There was an era of mass migration to Europe and North America from around 1850 to 1914 precipitated by the Industrial Revolution. After 1914, the effects of the first World War, xenophobia, and economic stagnation caused a steep decline in migration. In the United States, major legislation passed in the early 1920s created a national-origins quota system that would effectively reduced immigration until the 1960s. The period following World War II in highly developed countries was comprised of two main phases. Up until 1973, immigration policies were characterized by guestworker systems from the European periphery to Western Europe; migration of colonial workers to the former colonial powers; and permanent migration to North America (to the United States most notably since the reforms of 1965) and Australia, at the beginning, from Europe and later from Latin America and Asia. From the early 1970s to the present, there has been a general decline in government-organized recruitment of foreign workers to Western Europe; increased importance of family reunions; transformation of several Southern and Central European countries from countries of emigration into countries of immigration; and ever-increasing international mobility of highly-skilled professionals.

Central to these themes is the concept of citizenship and its connection with different notions of what is a nation. In the historical imperial model of citizenship, the notion of subject is crucial. It applied largely to multiethnic societies such as the Ottoman and British empires. In contrast, the folk, or ethnic, model of citizenship is based on belonging, in terms of ethnicity. The republican model, centered on the nation as a political community, is essentially based on a constitution and laws. The multicultural (formerly “melting pot,” now more aptly named “salad bowl”) model leaves newcomers ample opportunities to maintain their cultural characteristics, as long as they respect the political rules of their newfound nation. The last model is transnational, in which individuals with multiple identities (and feelings of belonging) participate in a variety of political communities. For example, a U.S. expat living in Japan for an extended time might be compelled to identify both with North American and Japanese culture, especially if they have made an effort to assimilate by learning the language and participating in local customs. Affected also by the shift of political and economic power toward multinational corporations and international agencies which are not currently open to democratic control (e.g. secret international trade agreements like the proposed TPP, TTIP and TISA), political participation by migrants presents problems for democracies that will have to be confronted and resolved. The very survival of democracy itself is at stake.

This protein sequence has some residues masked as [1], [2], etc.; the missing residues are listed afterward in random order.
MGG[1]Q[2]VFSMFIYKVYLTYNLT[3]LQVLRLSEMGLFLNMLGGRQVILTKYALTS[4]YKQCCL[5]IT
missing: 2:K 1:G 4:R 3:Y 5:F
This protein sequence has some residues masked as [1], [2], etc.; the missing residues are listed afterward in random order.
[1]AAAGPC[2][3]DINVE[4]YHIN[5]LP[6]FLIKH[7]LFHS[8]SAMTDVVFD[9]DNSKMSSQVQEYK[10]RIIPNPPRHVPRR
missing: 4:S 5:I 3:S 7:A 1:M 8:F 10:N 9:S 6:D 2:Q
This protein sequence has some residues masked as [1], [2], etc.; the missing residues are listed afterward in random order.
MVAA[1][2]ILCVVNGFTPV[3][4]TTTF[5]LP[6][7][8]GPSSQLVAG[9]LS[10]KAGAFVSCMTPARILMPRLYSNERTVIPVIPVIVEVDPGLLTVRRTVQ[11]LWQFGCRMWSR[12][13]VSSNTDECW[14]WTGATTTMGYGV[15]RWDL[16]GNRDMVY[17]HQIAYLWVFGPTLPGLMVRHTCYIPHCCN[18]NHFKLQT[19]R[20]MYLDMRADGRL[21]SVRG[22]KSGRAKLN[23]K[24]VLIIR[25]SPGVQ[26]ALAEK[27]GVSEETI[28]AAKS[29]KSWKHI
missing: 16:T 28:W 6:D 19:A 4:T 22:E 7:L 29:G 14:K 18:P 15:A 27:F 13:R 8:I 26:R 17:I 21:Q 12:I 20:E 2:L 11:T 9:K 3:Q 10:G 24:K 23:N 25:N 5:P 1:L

International Migration and Security Concerns

Should illegal migration be considered and responded to as a security threat? Efforts to correct the immigration problem must acknowledge the complicity of diverse interest groups. A humanitarian response is needed, not a military one. Although the movement of illegal aliens is an essential concern and must be part of a national security policy and enforcement approach, there are other key issues that also need to be addressed, namely: the exploitation of legal and illegal migrants as a commodity; state policies that fuel the migration market; limitation of the flow of illegal migration; the buying and selling of citizenship; categorization of migrants; support systems for migrants; the exploitation of women in the transport of migrants; and the involvement of organized crime in illegal migration (Beare, 34), all too often in the form of human trafficking.